Category: Drinking Water & Wastewater (page 1 of 41)

Financial Resiliency and Future Plans

What could make the difference between a utility making it through an event like Hurricane Florence with relatively few impacts, and one that has major, lasting problems?

Imagine two utilities, just over the county line from one another, with the same assets that are exactly the same age, located at the same elevations. Will their ability to provide service after a storm be exactly the same? What type of things might they do before the storm hits to improve the outcome? Continue reading

The Internet of Things and the Water World

Post Authored by Elizabeth Kendrick

Our previous post brought you Dr. Christine Boyle, founder and CEO of Valor Water Analytics (Valor), which works with utilities worldwide to introduce technologies that drive efficiency and set a new bar for how utilities understand and utilize data. The analytics company has built a suite of software aiming to bring big data solutions to water utilities in order to improve their financial and water resource sustainability. Valor’s “Hidden Revenue Locator” product is widely recognized as a best-in-class technology for automated loss detection. Valor and its tools provide a fantastic example of how data can be transformed into useful information through the Internet of Things. Continue reading

Apparent Water Loss, Optimized Vision, and Entrepreneurship: Q&A with Valor Founder and CEO Dr. Christine Boyle

Earlier this year, Valor Water Analytics (Valor) was acquired by Xylem Inc., a $13B water technology company that services utility and commercial clients across 150 countries. While this is big news in its own right within the water industry, it’s especially exciting for the Environmental Finance Center: Valor Founder and CEO Dr. Christine Boyle previously worked as a research assistant at the EFC while pursuing her doctorate in water resource planning from the University of North Carolina at Chapel Hill.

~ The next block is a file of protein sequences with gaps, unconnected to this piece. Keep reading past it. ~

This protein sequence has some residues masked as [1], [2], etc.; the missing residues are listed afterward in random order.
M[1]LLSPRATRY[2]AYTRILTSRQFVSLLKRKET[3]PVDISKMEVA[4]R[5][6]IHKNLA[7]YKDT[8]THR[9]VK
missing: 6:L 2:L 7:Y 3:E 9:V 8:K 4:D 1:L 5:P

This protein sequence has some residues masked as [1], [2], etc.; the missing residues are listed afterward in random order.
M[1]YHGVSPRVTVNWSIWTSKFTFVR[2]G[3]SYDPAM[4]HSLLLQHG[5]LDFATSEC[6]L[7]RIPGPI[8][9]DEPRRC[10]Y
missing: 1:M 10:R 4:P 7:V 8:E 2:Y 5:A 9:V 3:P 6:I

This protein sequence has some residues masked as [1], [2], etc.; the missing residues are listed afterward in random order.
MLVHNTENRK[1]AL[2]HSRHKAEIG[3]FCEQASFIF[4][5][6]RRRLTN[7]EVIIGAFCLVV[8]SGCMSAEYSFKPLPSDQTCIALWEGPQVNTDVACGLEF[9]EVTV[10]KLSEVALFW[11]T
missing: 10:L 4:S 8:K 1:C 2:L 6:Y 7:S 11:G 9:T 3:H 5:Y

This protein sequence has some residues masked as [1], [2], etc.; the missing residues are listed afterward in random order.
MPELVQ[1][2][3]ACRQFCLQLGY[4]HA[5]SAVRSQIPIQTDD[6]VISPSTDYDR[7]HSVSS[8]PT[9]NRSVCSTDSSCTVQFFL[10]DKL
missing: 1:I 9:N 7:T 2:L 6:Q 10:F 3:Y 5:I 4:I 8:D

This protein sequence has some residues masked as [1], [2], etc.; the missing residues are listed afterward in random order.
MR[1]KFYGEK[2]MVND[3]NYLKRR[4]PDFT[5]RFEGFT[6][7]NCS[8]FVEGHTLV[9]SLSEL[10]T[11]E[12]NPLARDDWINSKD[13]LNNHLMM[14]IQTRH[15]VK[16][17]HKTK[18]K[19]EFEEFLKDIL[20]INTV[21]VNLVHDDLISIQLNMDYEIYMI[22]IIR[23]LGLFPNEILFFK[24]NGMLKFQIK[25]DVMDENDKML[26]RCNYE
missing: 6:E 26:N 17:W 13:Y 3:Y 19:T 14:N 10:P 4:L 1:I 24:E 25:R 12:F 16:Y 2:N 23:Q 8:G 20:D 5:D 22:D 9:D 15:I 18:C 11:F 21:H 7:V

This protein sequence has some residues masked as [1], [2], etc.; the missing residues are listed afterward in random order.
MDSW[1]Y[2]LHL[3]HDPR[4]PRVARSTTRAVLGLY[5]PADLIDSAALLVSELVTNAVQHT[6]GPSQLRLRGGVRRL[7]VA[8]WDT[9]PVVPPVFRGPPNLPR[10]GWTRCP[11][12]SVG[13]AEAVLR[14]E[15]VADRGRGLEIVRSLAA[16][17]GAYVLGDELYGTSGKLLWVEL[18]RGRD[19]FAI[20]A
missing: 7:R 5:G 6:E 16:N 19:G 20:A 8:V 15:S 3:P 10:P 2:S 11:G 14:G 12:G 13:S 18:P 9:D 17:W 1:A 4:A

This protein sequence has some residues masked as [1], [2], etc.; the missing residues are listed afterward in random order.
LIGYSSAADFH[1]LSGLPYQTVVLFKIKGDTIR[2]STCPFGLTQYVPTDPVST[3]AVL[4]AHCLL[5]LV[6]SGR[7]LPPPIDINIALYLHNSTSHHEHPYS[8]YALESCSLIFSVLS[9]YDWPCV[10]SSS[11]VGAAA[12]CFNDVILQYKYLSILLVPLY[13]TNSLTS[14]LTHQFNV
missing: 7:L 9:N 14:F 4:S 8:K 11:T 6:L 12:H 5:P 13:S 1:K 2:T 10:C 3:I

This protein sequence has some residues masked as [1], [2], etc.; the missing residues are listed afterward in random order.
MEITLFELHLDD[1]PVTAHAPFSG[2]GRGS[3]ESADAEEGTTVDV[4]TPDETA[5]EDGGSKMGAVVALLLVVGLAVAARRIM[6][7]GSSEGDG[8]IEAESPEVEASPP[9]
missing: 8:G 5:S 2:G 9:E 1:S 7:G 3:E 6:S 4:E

While at the EFC, Dr. Boyle led a team on a multiyear study of water utility data analytics for the state’s Urban Water Consortium. Following her time at the EFC and postdoctoral work, Dr. Boyle moved to California where we she would found Valor and work with utilities worldwide to introduce technologies that drive efficiency and set a new bar for how utilities understand and utilize data.

We sat down with Dr. Boyle to talk about Valor, entrepreneurship, and—most importantly—the future of the industry. Read on for her answers and insight: Continue reading

Partnerships and Regionalization—A Real Life Situation

Did you know there are over 250 publicly owned small water systems serving less than 1,000 connections in North Carolina? In the case of water and wastewater utilities, bigger can often mean better.

The Environmental Finance Center at the University of North Carolina at Chapel Hill was asked earlier this year to take the lead on a wastewater regionalization study for a small town of 700 people in Western North Carolina. The Town (which will remain anonymous as the study is still in progress) had been awarded a regionalization grant from the North Carolina Department of Environmental Quality’s Division of Water Infrastructure (DWI) to study alternatives to their existing wastewater business model. Continue reading

Water as a Service

Co-authored by Ashley Bleggi

At a recent conference, we asked utility managers and operators to tell us about their everyday communication challenges. Again and again, we heard that communicating with customers about the value of the service their utility provides was difficult, because too often, customers think about water as a good rather than a service. Customers see water all around them (even falling from the sky!), so it can be difficult for them to fully grasp the water cycle and all that goes into providing clean, safe, and reliable drinking water. To help overcome this challenge, we’ve put together some language to help utilities frame the value of the service that they provide in a simple (yet efficient) way.

Read on to see strategies and example language that your utility can use to communicate with the average customer who may not yet understand what they’re paying for through their water bill: Continue reading

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